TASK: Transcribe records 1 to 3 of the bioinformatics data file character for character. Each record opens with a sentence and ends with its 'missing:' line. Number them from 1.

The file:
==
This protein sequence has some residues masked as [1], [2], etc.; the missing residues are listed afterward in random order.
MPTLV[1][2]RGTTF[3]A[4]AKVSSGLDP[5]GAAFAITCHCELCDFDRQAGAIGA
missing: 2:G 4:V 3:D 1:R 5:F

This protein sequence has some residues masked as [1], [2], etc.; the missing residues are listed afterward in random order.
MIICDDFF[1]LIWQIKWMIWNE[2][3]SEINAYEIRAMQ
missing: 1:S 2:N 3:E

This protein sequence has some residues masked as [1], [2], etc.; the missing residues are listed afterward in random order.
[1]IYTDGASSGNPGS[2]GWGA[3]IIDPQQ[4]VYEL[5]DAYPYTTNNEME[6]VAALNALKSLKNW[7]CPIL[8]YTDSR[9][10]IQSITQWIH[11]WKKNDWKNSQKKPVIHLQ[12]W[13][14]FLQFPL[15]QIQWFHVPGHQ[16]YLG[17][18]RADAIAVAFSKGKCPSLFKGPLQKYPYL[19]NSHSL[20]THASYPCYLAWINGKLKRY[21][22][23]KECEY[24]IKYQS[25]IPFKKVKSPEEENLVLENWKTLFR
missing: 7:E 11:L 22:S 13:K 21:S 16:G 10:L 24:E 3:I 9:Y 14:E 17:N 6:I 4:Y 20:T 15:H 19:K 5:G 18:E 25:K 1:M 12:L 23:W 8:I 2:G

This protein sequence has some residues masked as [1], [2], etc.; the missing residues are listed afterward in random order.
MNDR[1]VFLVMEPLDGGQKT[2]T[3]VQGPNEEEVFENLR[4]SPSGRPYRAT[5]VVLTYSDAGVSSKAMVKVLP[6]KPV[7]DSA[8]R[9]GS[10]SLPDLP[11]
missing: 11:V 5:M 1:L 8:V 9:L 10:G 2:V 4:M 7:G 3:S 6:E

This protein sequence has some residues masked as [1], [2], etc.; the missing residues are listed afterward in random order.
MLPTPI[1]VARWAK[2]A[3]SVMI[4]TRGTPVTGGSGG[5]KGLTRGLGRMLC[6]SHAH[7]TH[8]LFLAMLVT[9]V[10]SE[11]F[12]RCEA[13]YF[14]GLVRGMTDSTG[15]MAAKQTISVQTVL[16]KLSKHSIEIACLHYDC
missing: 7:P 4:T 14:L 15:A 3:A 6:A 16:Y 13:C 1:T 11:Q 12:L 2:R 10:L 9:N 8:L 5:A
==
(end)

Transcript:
This protein sequence has some residues masked as [1], [2], etc.; the missing residues are listed afterward in random order.
MPTLV[1][2]RGTTF[3]A[4]AKVSSGLDP[5]GAAFAITCHCELCDFDRQAGAIGA
missing: 2:G 4:V 3:D 1:R 5:F

This protein sequence has some residues masked as [1], [2], etc.; the missing residues are listed afterward in random order.
MIICDDFF[1]LIWQIKWMIWNE[2][3]SEINAYEIRAMQ
missing: 1:S 2:N 3:E

This protein sequence has some residues masked as [1], [2], etc.; the missing residues are listed afterward in random order.
[1]IYTDGASSGNPGS[2]GWGA[3]IIDPQQ[4]VYEL[5]DAYPYTTNNEME[6]VAALNALKSLKNW[7]CPIL[8]YTDSR[9][10]IQSITQWIH[11]WKKNDWKNSQKKPVIHLQ[12]W[13][14]FLQFPL[15]QIQWFHVPGHQ[16]YLG[17][18]RADAIAVAFSKGKCPSLFKGPLQKYPYL[19]NSHSL[20]THASYPCYLAWINGKLKRY[21][22][23]KECEY[24]IKYQS[25]IPFKKVKSPEEENLVLENWKTLFR
missing: 7:E 11:L 22:S 13:K 21:S 16:G 10:L 24:E 3:I 9:Y 14:E 17:N 6:I 4:Y 20:T 15:H 19:K 5:G 18:E 25:K 1:M 12:L 23:W 8:I 2:G